Enter the land deed search, and knowing what you have is everything. 
 The county once conducted its own searches, but in worse case scenarios, the process can take days for a single search, taking an employee away from other duties.
 These days, property owners will want to hire a title company to conduct the search for them because the work is guaranteed. It involves, in many cases, researching property records that can date back over 100 years. It can be a long, painful process.
 Once the title company completes the search, they send the results to planning and zoning, which forwards that information to the property owner.
 “The title company sends us …the deed or deeds … and we will take those and map them out, from the legal description, and determine what that original parcel looked like, what parcels were included in it, how many times it’s been split since the original parcel date and how many dwellings are on it to determine what’s left,” Brent explained.
 Haines and County Clerk Donna Atwood once spent three hours in the county’s records vault to retrieve information on a small piece of property that was used as a driveway.
 “There is a computer program; you can search the deed by address and that helps narrow it down, but you are still talking about going through books, depending on how old it is, and you have to be careful because they are fragile, so it’s very labor intensive,” he told the Signal American. “And then you have to be able to read a legal description and that’s a whole other deal.”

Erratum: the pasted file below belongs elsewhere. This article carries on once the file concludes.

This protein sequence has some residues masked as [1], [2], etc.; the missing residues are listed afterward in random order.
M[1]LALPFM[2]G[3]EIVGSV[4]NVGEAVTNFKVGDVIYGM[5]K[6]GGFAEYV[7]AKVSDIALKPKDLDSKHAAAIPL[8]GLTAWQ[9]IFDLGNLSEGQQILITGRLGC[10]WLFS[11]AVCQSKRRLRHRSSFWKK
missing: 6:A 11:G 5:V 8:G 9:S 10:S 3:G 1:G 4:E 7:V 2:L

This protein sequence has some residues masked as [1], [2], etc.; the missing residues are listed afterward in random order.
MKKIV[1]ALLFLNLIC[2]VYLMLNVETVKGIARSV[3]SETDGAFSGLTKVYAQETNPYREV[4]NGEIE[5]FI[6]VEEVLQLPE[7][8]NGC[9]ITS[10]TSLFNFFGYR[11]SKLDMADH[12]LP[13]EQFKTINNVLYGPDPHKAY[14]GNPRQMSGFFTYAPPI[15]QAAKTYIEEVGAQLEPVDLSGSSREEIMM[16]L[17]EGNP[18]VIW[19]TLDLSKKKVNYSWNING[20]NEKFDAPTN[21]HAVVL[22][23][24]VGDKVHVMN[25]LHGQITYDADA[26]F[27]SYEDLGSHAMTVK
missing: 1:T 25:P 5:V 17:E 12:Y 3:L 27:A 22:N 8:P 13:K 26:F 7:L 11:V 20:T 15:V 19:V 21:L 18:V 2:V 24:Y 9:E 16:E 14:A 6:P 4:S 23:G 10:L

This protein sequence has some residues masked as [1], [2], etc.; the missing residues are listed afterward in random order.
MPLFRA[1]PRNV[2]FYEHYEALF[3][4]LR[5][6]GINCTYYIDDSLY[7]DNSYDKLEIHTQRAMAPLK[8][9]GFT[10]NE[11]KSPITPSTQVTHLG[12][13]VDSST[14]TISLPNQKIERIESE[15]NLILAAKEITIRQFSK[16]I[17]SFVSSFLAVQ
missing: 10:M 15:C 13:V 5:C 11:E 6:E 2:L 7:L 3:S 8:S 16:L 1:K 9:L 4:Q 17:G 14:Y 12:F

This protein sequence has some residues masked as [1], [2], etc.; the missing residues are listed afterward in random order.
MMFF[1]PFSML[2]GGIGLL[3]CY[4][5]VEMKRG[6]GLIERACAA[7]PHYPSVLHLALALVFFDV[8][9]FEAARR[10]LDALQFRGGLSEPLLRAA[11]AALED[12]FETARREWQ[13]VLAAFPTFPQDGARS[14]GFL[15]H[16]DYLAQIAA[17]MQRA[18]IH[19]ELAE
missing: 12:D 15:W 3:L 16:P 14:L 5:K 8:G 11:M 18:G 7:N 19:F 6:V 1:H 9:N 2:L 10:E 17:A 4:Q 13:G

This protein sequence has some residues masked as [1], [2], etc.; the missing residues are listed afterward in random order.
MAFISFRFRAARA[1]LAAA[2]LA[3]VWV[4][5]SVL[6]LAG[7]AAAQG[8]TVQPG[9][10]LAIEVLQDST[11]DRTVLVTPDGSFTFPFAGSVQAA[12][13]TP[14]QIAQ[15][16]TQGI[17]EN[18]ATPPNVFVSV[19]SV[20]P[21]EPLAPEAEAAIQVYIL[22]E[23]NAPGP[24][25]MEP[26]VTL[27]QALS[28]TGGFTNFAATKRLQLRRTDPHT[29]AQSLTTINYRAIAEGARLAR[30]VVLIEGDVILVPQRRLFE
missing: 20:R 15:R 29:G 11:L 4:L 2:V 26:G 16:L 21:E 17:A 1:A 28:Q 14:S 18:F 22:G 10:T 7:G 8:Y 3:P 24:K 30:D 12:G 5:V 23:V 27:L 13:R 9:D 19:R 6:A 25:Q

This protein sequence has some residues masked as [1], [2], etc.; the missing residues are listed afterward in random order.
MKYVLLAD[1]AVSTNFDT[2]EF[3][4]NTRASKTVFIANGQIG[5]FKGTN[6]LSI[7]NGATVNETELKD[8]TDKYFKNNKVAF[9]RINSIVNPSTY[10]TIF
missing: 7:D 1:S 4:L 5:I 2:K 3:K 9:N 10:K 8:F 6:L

There have been cases where the information provided by the title company was not accurate or complete, according to Brent who said such a scenario creates more work and additional time. 
 She added that she checks title companies’ work, but does not have time to do every one of them. In theory, she shouldn’t have to because that’s what the title company is paid to do.
 Walker said county residents would get answers about their deeds in a timelier manner and the map would then be updated to reflect the change.
 “I’m just planting a seed because this has been an issue for many years,” he told commissioners. “It’s ripe for error.”
 The idea would be to hire an individual or perhaps a title company to get the job done, which would be accomplished by splitting the county into segments, perhaps one completed every year. 
 There are no plans to move forward at this time, but commissioners say it is worth discussing further and that the idea would be a win-win situation.
 “I think it would help everybody,” Haines said. “It would help the people who own the property; it would help people who are prospective buyers; it would help the title companies because they would have done the work already; it would help planning and zoning because when somebody comes in, they can look at a map and say, ‘Yep, this is how many splits you have,’ or ‘no.’ I think it would help across the board.”


Signal American

18 E. Idaho St.
Weiser, ID 83672
PH: (208) 549-1717
FAX: (208) 549-1718

Connect with Us